Oh, I'm not saying that your God is monstrous. Maybe he's not. Rather, I pointed out that Brad B's God is monstrous, and here's why: Brad B's God never actually cares about the well-being of the unsaved. So for instance suppose Ghandi is in Hell for being a Hindu, which seems a pretty safe bet given the existence of Yahweh. Well, Brad B's God doesn't mind Ghandi being in Hell. He couldn't care less that Ghandi is suffering eternal torment. That suits Brad B's God just fine.

It seems pretty obvious to me that such callous disregard for the well-being of the tormented is downright monstrous.

But I don't think most Christians share Brad B's view. Presumably your God would at least feel bad about so many people being tormented in Hellish eternity. If so, then my criticism does not apply to your God.

If God - the creator of the universe, you and me and everything in it - allowed baby rapists, murders, the Stalins, the Hitlers, the Maos of this world to go unpunished, he would in fact be the "monstrous" character you seem to think Him to be.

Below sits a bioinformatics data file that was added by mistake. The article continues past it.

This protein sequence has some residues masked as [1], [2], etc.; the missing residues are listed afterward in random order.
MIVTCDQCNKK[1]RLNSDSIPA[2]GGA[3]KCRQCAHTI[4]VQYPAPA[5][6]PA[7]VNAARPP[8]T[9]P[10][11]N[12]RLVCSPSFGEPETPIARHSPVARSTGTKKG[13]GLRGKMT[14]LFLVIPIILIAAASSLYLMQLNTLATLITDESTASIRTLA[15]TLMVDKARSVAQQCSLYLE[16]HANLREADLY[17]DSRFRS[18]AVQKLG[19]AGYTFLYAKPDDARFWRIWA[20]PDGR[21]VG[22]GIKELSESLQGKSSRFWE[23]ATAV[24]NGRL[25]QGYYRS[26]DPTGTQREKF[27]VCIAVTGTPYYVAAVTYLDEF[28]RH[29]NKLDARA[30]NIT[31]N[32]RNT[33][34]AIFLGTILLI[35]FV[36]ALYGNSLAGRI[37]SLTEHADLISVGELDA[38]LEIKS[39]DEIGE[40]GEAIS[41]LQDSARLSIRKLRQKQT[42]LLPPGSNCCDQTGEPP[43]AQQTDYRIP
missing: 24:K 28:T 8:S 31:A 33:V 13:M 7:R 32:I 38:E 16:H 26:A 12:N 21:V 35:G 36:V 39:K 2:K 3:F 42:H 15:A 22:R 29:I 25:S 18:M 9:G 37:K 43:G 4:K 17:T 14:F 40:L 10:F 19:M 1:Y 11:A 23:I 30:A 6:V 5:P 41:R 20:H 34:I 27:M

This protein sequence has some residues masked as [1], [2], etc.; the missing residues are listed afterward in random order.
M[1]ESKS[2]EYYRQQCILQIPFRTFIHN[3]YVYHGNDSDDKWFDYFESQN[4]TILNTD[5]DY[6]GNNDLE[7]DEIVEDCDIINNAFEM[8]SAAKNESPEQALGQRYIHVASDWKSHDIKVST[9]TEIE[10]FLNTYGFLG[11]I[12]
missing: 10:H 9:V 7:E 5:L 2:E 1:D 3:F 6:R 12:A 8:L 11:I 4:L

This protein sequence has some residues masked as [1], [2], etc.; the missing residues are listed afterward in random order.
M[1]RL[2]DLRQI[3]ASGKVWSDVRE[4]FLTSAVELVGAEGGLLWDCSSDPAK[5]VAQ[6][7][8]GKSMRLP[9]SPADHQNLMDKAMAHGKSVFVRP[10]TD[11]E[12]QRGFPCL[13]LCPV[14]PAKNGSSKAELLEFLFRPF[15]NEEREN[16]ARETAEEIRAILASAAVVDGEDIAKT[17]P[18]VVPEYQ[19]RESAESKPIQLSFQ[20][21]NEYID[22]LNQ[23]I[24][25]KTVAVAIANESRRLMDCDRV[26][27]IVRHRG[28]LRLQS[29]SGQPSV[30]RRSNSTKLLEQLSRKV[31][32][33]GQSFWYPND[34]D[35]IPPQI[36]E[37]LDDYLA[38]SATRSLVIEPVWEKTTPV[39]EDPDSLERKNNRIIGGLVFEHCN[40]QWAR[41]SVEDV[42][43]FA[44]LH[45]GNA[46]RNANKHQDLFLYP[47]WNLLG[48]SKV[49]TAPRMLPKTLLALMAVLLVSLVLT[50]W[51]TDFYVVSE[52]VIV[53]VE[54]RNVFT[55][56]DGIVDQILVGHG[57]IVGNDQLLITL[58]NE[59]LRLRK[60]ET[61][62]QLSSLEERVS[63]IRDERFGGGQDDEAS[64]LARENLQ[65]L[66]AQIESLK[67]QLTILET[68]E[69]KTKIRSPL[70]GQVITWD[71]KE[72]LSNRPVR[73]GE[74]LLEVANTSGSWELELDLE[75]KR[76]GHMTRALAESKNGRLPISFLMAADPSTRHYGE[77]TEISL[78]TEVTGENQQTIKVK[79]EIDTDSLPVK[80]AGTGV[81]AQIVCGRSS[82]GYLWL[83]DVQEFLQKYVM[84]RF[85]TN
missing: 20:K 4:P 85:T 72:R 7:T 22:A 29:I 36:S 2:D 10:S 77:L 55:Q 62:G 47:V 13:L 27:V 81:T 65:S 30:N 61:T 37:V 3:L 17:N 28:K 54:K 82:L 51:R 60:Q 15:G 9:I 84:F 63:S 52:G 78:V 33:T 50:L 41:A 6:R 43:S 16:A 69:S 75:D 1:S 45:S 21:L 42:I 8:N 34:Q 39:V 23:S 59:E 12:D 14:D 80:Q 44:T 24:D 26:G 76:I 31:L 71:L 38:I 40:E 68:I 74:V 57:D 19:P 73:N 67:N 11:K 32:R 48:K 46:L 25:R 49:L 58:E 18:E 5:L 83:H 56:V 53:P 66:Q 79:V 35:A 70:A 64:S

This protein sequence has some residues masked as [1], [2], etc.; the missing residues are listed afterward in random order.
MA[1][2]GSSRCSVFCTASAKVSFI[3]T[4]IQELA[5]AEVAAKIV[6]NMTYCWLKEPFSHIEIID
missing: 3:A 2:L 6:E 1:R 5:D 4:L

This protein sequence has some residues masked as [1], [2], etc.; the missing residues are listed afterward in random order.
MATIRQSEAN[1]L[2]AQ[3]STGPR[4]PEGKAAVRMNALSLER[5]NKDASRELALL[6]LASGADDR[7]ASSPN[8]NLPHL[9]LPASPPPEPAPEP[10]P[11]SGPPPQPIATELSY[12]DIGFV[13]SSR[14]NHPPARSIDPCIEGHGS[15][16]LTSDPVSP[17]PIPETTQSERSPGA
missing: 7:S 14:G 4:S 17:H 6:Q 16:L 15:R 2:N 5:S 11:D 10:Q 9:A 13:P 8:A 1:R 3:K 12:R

Why? Remember, God is not bound by human limitations. He doesn't have to worry about most of the issues we normally associate with justice, such as deterrence, rehabilitation or public protection. Any punishment he doles out will be purely retributive, and moreover it will be retributive for its own sake, i.e. not to bring about some other end.

Now, what is monstrous about deciding not to take revenge?

I understand Brad's frustration because this is Christianity 101 stuff.

Oh, I realize quite well that Brad B doesn't think his God is a monster. But I also understand that he's wrong!

Whether your God is also a monster depends on the character of your God. But so far I don't see anything that would warrant the charge.

--Ben

Hi Ben,

You wrote:

"You are free to take that position, but it's not going to help solve the mystery of what logical connection exists between the two events. It would be like saying that Jesus had to feed the five thousand in order to save penguins from extinction. It might be true, but it only raises questions and doesn't actually answer much of anything."